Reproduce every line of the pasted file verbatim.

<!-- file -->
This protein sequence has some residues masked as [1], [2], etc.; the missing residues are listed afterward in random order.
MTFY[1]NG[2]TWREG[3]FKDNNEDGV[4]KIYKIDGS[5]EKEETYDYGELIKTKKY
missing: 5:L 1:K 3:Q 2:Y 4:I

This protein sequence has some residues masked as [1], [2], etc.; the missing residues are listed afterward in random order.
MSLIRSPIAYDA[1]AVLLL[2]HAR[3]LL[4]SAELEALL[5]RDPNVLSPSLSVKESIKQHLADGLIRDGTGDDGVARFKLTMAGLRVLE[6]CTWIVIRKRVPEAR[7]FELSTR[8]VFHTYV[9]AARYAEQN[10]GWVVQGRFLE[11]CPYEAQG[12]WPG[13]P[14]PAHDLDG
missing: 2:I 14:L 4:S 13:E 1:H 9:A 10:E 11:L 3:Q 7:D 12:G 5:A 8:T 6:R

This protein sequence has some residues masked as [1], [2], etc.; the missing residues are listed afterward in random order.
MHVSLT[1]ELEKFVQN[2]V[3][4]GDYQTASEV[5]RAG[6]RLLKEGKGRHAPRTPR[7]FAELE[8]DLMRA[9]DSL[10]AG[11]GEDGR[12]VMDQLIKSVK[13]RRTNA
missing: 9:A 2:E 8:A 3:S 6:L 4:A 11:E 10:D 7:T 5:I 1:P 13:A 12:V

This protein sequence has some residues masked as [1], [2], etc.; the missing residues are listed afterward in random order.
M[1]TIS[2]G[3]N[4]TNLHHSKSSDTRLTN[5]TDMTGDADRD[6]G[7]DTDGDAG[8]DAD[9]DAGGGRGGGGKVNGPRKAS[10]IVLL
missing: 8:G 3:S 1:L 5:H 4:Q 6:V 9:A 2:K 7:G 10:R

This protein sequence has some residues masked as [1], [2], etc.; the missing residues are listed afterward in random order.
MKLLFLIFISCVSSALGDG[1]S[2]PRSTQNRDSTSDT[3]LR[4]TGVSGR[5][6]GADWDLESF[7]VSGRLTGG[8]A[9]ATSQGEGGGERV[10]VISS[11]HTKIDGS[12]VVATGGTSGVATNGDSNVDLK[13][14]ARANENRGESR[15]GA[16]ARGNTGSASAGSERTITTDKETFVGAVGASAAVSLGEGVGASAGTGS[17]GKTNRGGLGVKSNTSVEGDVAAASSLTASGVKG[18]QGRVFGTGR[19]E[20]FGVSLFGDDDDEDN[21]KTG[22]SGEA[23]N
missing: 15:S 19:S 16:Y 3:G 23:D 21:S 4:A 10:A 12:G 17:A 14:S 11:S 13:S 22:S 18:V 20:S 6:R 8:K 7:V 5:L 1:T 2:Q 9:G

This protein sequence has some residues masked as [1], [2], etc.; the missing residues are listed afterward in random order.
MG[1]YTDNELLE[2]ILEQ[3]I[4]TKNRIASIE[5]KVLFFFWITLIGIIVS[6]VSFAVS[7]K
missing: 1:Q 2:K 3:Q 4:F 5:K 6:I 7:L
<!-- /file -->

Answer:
This protein sequence has some residues masked as [1], [2], etc.; the missing residues are listed afterward in random order.
MTFY[1]NG[2]TWREG[3]FKDNNEDGV[4]KIYKIDGS[5]EKEETYDYGELIKTKKY
missing: 5:L 1:K 3:Q 2:Y 4:I

This protein sequence has some residues masked as [1], [2], etc.; the missing residues are listed afterward in random order.
MSLIRSPIAYDA[1]AVLLL[2]HAR[3]LL[4]SAELEALL[5]RDPNVLSPSLSVKESIKQHLADGLIRDGTGDDGVARFKLTMAGLRVLE[6]CTWIVIRKRVPEAR[7]FELSTR[8]VFHTYV[9]AARYAEQN[10]GWVVQGRFLE[11]CPYEAQG[12]WPG[13]P[14]PAHDLDG
missing: 2:I 14:L 4:S 13:E 1:H 9:A 10:E 11:L 3:Q 7:D 12:G 5:A 8:T 6:R

This protein sequence has some residues masked as [1], [2], etc.; the missing residues are listed afterward in random order.
MHVSLT[1]ELEKFVQN[2]V[3][4]GDYQTASEV[5]RAG[6]RLLKEGKGRHAPRTPR[7]FAELE[8]DLMRA[9]DSL[10]AG[11]GEDGR[12]VMDQLIKSVK[13]RRTNA
missing: 9:A 2:E 8:A 3:S 6:L 4:A 11:E 10:D 7:T 5:I 1:P 13:A 12:V

This protein sequence has some residues masked as [1], [2], etc.; the missing residues are listed afterward in random order.
M[1]TIS[2]G[3]N[4]TNLHHSKSSDTRLTN[5]TDMTGDADRD[6]G[7]DTDGDAG[8]DAD[9]DAGGGRGGGGKVNGPRKAS[10]IVLL
missing: 8:G 3:S 1:L 5:H 4:Q 6:V 9:A 2:K 7:G 10:R

This protein sequence has some residues masked as [1], [2], etc.; the missing residues are listed afterward in random order.
MKLLFLIFISCVSSALGDG[1]S[2]PRSTQNRDSTSDT[3]LR[4]TGVSGR[5][6]GADWDLESF[7]VSGRLTGG[8]A[9]ATSQGEGGGERV[10]VISS[11]HTKIDGS[12]VVATGGTSGVATNGDSNVDLK[13][14]ARANENRGESR[15]GA[16]ARGNTGSASAGSERTITTDKETFVGAVGASAAVSLGEGVGASAGTGS[17]GKTNRGGLGVKSNTSVEGDVAAASSLTASGVKG[18]QGRVFGTGR[19]E[20]FGVSLFGDDDDEDN[21]KTG[22]SGEA[23]N
missing: 15:S 19:S 16:Y 3:G 23:D 21:S 4:A 10:A 12:G 17:A 14:S 11:S 13:S 22:S 18:V 20:S 6:R 8:K 7:V 5:L 1:T 2:Q 9:G

This protein sequence has some residues masked as [1], [2], etc.; the missing residues are listed afterward in random order.
MG[1]YTDNELLE[2]ILEQ[3]I[4]TKNRIASIE[5]KVLFFFWITLIGIIVS[6]VSFAVS[7]K
missing: 1:Q 2:K 3:Q 4:F 5:K 6:I 7:L